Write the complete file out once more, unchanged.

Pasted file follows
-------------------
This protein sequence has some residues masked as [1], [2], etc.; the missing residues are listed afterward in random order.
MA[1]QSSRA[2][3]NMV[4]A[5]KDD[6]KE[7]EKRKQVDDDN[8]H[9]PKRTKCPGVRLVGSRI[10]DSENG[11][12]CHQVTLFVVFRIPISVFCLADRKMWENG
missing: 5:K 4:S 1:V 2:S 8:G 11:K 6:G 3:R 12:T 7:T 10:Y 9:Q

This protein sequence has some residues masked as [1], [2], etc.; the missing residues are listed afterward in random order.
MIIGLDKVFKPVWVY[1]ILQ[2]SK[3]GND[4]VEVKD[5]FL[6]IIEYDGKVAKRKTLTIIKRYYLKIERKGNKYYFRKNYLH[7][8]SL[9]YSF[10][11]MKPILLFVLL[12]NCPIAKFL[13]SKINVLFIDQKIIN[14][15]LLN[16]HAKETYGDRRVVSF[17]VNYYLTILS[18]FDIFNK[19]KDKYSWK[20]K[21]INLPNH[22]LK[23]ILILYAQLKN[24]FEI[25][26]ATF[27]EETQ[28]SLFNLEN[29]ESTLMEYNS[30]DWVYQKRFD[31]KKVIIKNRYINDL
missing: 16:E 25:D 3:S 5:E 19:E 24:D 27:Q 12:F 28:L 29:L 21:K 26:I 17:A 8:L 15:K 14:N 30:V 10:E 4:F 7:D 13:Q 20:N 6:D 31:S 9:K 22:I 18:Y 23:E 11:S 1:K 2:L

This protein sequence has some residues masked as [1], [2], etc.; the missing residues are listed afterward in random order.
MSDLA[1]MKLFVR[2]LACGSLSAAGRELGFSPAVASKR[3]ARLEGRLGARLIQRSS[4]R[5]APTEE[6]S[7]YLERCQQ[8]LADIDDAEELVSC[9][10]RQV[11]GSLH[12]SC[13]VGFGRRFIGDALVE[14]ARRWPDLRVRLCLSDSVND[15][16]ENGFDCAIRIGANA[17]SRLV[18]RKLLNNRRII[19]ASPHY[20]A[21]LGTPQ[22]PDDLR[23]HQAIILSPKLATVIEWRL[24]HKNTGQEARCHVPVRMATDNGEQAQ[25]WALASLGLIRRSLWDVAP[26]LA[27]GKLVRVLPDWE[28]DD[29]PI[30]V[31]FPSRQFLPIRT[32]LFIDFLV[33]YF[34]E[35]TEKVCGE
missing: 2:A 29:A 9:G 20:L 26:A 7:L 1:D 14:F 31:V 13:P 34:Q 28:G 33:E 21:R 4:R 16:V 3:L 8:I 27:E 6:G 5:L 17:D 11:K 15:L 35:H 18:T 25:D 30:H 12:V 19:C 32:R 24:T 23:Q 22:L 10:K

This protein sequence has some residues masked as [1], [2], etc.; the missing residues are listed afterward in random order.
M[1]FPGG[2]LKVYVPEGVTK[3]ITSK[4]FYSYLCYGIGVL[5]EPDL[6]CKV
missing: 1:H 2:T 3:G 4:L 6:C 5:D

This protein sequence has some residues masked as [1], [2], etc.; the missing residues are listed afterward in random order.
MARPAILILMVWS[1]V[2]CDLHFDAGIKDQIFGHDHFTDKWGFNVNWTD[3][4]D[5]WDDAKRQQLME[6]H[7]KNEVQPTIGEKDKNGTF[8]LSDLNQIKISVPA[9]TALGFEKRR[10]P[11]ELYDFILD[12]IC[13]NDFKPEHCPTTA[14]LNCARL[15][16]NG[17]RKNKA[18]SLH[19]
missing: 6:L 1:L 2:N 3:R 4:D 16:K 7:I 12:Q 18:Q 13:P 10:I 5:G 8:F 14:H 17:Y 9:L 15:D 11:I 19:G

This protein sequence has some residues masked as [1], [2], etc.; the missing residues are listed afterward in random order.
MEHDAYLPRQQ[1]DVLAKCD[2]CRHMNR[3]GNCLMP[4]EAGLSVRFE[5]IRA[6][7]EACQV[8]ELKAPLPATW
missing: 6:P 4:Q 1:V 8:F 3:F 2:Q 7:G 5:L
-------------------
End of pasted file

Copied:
This protein sequence has some residues masked as [1], [2], etc.; the missing residues are listed afterward in random order.
MA[1]QSSRA[2][3]NMV[4]A[5]KDD[6]KE[7]EKRKQVDDDN[8]H[9]PKRTKCPGVRLVGSRI[10]DSENG[11][12]CHQVTLFVVFRIPISVFCLADRKMWENG
missing: 5:K 4:S 1:V 2:S 8:G 11:K 6:G 3:R 12:T 7:T 10:Y 9:Q

This protein sequence has some residues masked as [1], [2], etc.; the missing residues are listed afterward in random order.
MIIGLDKVFKPVWVY[1]ILQ[2]SK[3]GND[4]VEVKD[5]FL[6]IIEYDGKVAKRKTLTIIKRYYLKIERKGNKYYFRKNYLH[7][8]SL[9]YSF[10][11]MKPILLFVLL[12]NCPIAKFL[13]SKINVLFIDQKIIN[14][15]LLN[16]HAKETYGDRRVVSF[17]VNYYLTILS[18]FDIFNK[19]KDKYSWK[20]K[21]INLPNH[22]LK[23]ILILYAQLKN[24]FEI[25][26]ATF[27]EETQ[28]SLFNLEN[29]ESTLMEYNS[30]DWVYQKRFD[31]KKVIIKNRYINDL
missing: 16:E 25:D 3:S 5:E 19:E 24:D 27:Q 12:F 28:L 29:L 21:K 26:I 17:A 8:L 15:K 14:N 30:V 10:E 4:F 7:D 13:Q 20:N 6:D 31:S 9:K 22:I 18:Y 23:E 11:S 1:K 2:L

This protein sequence has some residues masked as [1], [2], etc.; the missing residues are listed afterward in random order.
MSDLA[1]MKLFVR[2]LACGSLSAAGRELGFSPAVASKR[3]ARLEGRLGARLIQRSS[4]R[5]APTEE[6]S[7]YLERCQQ[8]LADIDDAEELVSC[9][10]RQV[11]GSLH[12]SC[13]VGFGRRFIGDALVE[14]ARRWPDLRVRLCLSDSVND[15][16]ENGFDCAIRIGANA[17]SRLV[18]RKLLNNRRII[19]ASPHY[20]A[21]LGTPQ[22]PDDLR[23]HQAIILSPKLATVIEWRL[24]HKNTGQEARCHVPVRMATDNGEQAQ[25]WALASLGLIRRSLWDVAP[26]LA[27]GKLVRVLPDWE[28]DD[29]PI[30]V[31]FPSRQFLPIRT[32]LFIDFLV[33]YF[34]E[35]TEKVCGE
missing: 2:A 29:A 9:G 20:L 26:A 7:L 1:D 14:F 31:V 13:P 34:Q 28:G 33:E 21:R 4:R 16:V 3:L 8:I 27:E 6:G 5:L 17:D 11:K 15:L 35:H 18:T 25:D 30:H 12:V 19:C 32:R 24:T 23:Q 22:L 10:K

This protein sequence has some residues masked as [1], [2], etc.; the missing residues are listed afterward in random order.
M[1]FPGG[2]LKVYVPEGVTK[3]ITSK[4]FYSYLCYGIGVL[5]EPDL[6]CKV
missing: 1:H 2:T 3:G 4:L 6:C 5:D

This protein sequence has some residues masked as [1], [2], etc.; the missing residues are listed afterward in random order.
MARPAILILMVWS[1]V[2]CDLHFDAGIKDQIFGHDHFTDKWGFNVNWTD[3][4]D[5]WDDAKRQQLME[6]H[7]KNEVQPTIGEKDKNGTF[8]LSDLNQIKISVPA[9]TALGFEKRR[10]P[11]ELYDFILD[12]IC[13]NDFKPEHCPTTA[14]LNCARL[15][16]NG[17]RKNKA[18]SLH[19]
missing: 6:L 1:L 2:N 3:R 4:D 16:K 7:I 12:Q 18:Q 13:P 10:I 5:G 8:F 14:H 17:Y 9:L 15:D 11:I 19:G

This protein sequence has some residues masked as [1], [2], etc.; the missing residues are listed afterward in random order.
MEHDAYLPRQQ[1]DVLAKCD[2]CRHMNR[3]GNCLMP[4]EAGLSVRFE[5]IRA[6][7]EACQV[8]ELKAPLPATW
missing: 6:P 4:Q 1:V 8:F 3:F 2:Q 7:G 5:L